Subliminal messages lie just under the threshold of human perception. The word "subliminal" comes from the Latin words meaning “Under the threshold.” Basically, subliminal messages are images or sounds that we are not consciously aware of, but that register with our unconscious mind. Subliminal messages were first developed to use in advertising to increase sales. While scientists and psychologists agree that our minds do unconsciously receive information, there is much skepticism on the effectiveness of subliminal messaging.
Subliminal messaging began in 1957, with a market researcher that flashed suggestive phrases on a screen during a film. These phrases, such as “eat popcorn,” seemed to have increased concession sales during their use. The phrases were only on the screen for 1/3000th of a second; so short that the human eye is not aware of seeing them. When the American public found out about this market research, they were discomforted by the idea that a company could get them to unconsciously want to purchase their products. The FCC banned the use of subliminal messages in 1974 because their use was “contrary to the public interest.”
Unconscious Perception & Behavior
Subliminal messages are ideally used to create desires for things that we are not consciously aware of how or why the desire exists. While many professionals agree that we can indeed pick up on unconscious information, there is little research that shows that it can alter a person’s behavior. Without the subliminal messages being able to alter behavior, they will not be successful in most cases -- especially as a marketing strategy.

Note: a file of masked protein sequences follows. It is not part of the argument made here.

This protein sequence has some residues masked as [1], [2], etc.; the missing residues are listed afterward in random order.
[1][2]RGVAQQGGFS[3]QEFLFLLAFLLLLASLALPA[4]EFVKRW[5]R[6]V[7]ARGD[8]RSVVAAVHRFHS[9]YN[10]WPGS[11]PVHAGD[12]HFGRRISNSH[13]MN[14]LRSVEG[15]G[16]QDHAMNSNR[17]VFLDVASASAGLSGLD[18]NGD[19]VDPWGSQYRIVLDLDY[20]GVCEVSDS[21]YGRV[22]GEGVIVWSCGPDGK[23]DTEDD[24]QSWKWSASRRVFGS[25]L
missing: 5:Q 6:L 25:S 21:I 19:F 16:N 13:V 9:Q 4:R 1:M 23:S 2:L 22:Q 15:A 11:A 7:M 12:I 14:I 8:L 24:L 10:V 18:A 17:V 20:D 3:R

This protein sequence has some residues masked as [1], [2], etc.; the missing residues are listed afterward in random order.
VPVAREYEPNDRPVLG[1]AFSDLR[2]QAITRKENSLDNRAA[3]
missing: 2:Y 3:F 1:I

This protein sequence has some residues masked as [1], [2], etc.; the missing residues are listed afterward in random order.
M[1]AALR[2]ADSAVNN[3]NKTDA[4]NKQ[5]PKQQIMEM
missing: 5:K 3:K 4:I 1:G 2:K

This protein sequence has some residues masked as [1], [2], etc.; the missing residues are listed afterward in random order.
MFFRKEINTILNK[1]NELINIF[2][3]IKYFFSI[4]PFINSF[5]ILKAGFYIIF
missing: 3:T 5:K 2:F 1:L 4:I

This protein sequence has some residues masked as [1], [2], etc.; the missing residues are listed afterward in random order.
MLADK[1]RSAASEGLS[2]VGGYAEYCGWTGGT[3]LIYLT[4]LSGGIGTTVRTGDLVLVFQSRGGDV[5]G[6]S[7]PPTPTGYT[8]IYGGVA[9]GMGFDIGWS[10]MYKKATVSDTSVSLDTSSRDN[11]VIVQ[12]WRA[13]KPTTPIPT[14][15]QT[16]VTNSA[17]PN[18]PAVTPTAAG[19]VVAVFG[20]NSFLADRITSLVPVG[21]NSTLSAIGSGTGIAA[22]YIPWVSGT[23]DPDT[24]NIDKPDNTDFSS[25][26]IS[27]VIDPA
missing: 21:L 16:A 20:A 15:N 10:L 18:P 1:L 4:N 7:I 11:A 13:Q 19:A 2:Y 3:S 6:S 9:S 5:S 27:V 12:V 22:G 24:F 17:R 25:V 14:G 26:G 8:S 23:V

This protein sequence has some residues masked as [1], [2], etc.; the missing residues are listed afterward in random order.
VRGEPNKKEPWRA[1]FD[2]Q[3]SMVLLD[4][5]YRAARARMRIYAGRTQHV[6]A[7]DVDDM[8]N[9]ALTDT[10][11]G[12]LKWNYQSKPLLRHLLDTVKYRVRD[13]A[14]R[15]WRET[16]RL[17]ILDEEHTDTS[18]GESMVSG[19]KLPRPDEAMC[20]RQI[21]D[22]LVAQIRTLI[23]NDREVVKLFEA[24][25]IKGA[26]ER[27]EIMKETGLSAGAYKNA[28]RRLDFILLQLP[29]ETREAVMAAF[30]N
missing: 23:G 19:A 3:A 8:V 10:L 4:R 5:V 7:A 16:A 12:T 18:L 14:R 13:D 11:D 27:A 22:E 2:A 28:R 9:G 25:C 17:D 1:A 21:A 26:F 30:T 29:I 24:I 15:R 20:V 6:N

One of the arguments for subliminal messages came when people compared them to hearing a song on the radio or in a store and then later singing the song without remembering having heard it earlier. While the person was not totally aware of hearing the song, perhaps because he was distracted, he did in fact hear it and his brain registered it. Subliminal messaging is supposed to work without the person ever even being aware of hearing or seeing the message. The message is so short that the brain doesn’t have time to register the information and store it for later use.
One reason that subliminal messages do not work is because every person’s brain reacts differently to different stimuli. Some people are more suggestive than others and may not be open to new information. The brain must code information that is received and then transmit that information to the appropriate area of the brain, but every person’s brain does this differently. In order for subliminal messaging to work, it would have to be created for a specific person, which would require research on that person’s brain, and that is not generally feasible.
- U.S. Department of Education; Cognitive Style and Subliminal Instruction; David M. Moore; January 1988
Writing out of Salt Lake City, Sarah Pickard started her freelance writing career in 2010. She graduated with a B.S. in psychology from the University of Utah. Pickard is a member of the American Psychological Association, as well as several honor societies.